• On designed-run plays, the edge was even stronger, with a 0.11 EPA/P difference in favor of motion at the snap over plays where there was no motion. And again, the edge for designed run plays in which a player was put in motion but came set before the snap was minimal.

On a per-play basis, the Ravens' gains on motion at the snap relative to plays where every player is set (non-motion and motion to set) slightly outpace the league average. It is worth noting, however, that Baltimore's rush plays with motion at the snap only maintain their (absurdly high) level of production compared with only non-motion plays.

The 49ers, who the Ravens face this weekend, put a man in motion at the snap at the fourth-highest rate in the league. San Francisco, however, has only produced similar results when rushing with a man in motion at the snap relative to when it does not, and it actually has been worse passing the ball.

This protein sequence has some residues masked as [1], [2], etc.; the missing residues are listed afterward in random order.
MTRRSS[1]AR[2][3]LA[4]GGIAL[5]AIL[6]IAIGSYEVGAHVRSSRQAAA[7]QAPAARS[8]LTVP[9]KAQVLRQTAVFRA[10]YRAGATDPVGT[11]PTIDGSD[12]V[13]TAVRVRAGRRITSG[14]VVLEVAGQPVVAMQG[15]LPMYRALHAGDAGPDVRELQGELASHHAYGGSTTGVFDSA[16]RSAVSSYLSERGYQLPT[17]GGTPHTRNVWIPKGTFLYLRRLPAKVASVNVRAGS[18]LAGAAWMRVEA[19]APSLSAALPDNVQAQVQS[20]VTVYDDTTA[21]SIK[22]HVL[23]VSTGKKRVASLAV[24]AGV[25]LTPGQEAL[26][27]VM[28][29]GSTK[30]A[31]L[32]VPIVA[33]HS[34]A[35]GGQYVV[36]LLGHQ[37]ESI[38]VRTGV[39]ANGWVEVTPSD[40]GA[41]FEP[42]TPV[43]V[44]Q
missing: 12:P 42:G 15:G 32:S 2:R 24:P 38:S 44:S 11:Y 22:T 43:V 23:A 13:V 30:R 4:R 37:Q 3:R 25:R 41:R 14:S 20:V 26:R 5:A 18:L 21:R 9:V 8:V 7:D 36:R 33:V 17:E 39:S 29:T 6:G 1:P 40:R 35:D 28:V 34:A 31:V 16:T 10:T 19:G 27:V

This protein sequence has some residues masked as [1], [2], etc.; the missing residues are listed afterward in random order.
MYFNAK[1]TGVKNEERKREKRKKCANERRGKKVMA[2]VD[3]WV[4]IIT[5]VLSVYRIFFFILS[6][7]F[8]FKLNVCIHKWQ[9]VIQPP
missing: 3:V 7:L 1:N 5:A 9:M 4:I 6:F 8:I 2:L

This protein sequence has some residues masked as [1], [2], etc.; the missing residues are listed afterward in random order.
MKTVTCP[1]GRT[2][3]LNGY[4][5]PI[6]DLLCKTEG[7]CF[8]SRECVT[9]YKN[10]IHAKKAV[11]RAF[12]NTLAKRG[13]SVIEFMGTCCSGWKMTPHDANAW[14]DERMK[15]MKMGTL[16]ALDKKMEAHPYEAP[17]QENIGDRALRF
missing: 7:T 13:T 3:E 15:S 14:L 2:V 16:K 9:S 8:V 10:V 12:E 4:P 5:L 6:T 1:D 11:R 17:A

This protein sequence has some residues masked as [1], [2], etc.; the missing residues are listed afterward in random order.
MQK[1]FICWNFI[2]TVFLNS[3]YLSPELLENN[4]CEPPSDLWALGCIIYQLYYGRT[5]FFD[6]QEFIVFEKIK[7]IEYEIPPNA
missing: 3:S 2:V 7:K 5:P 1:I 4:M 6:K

So why is it so effective?

"[Defensive backs] are responsible for gaps or contain in the run game as well, and that motion can get them [out of the] correct gap," ESPN analyst Dan Orlovsky told me, reinforcing McVay's comment on the effectiveness of pre-snap motion. Analyst Matt Bowen added, "With pre-snap motion or movement vs. man-coverage defenses, defensive backs have to process with speed to communicate vs. bunch or stack sets, realign to avoid pick/rub concepts and avoid busting calls in the secondary."